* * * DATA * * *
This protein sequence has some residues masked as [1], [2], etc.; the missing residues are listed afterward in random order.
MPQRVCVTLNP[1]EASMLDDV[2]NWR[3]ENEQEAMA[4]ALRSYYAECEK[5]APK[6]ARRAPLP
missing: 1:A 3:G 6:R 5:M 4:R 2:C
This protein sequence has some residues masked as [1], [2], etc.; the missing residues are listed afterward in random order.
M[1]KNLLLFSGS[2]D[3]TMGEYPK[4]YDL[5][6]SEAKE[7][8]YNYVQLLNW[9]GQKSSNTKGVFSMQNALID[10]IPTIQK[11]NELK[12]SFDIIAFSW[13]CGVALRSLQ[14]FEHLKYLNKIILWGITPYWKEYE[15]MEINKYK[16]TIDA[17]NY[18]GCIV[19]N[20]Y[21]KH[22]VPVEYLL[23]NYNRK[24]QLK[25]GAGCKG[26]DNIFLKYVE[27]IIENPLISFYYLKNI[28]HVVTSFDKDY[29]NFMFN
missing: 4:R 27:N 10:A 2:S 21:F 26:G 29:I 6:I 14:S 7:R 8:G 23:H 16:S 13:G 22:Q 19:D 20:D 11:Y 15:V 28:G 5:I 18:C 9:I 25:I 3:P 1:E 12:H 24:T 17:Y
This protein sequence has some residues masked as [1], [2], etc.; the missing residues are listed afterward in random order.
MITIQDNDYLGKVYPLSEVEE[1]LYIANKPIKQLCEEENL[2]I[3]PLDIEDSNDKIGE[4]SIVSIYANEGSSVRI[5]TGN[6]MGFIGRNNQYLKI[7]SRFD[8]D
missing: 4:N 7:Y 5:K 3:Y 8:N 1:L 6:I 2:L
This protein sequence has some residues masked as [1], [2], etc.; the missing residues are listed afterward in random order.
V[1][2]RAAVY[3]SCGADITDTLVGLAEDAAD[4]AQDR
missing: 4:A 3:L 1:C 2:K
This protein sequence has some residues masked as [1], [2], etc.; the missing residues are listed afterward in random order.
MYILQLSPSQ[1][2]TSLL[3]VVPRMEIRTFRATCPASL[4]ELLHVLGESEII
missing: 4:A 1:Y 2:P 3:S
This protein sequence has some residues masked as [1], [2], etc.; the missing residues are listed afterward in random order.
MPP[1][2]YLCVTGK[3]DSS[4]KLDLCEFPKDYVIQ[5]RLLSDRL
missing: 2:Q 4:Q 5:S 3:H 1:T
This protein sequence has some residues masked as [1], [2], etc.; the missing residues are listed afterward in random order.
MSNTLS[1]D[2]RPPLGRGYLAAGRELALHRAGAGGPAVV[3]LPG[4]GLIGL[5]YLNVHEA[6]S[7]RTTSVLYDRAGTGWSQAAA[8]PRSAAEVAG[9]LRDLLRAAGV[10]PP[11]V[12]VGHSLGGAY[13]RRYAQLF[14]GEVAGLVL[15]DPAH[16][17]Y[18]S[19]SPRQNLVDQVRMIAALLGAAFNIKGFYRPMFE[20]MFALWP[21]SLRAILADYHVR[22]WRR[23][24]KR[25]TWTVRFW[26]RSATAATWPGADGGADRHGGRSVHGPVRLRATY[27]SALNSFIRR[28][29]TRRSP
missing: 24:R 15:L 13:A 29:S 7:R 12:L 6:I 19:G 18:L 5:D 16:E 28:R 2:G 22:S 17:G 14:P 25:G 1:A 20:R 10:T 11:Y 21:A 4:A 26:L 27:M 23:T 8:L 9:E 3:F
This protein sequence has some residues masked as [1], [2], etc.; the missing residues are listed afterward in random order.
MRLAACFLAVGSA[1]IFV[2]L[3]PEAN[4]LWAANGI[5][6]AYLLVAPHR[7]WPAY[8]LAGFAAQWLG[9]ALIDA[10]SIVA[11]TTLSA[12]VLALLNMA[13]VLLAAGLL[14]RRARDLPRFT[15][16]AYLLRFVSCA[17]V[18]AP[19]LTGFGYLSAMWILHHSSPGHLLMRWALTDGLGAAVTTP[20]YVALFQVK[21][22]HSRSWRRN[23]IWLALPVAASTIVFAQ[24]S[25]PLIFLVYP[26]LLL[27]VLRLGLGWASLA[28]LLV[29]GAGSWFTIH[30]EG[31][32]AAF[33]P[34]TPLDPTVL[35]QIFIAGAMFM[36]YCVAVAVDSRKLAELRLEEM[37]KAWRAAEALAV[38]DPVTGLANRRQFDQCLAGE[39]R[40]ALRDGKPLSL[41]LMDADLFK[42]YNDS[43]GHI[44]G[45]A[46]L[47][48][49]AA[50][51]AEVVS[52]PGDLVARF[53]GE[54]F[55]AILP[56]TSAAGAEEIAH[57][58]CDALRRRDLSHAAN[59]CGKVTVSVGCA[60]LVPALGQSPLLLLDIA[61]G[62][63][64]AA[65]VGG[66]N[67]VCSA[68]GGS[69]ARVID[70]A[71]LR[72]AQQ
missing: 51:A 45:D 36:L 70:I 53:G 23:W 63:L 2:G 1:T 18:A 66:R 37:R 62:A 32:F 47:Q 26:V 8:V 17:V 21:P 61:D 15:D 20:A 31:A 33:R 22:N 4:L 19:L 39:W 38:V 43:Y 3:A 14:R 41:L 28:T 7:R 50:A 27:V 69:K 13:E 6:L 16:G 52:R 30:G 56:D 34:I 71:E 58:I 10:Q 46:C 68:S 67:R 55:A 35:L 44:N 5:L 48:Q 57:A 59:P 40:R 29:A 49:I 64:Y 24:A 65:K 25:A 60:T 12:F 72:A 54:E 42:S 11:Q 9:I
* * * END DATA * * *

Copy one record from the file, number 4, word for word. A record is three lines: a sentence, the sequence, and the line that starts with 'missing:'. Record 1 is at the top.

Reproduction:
This protein sequence has some residues masked as [1], [2], etc.; the missing residues are listed afterward in random order.
V[1][2]RAAVY[3]SCGADITDTLVGLAEDAAD[4]AQDR
missing: 4:A 3:L 1:C 2:K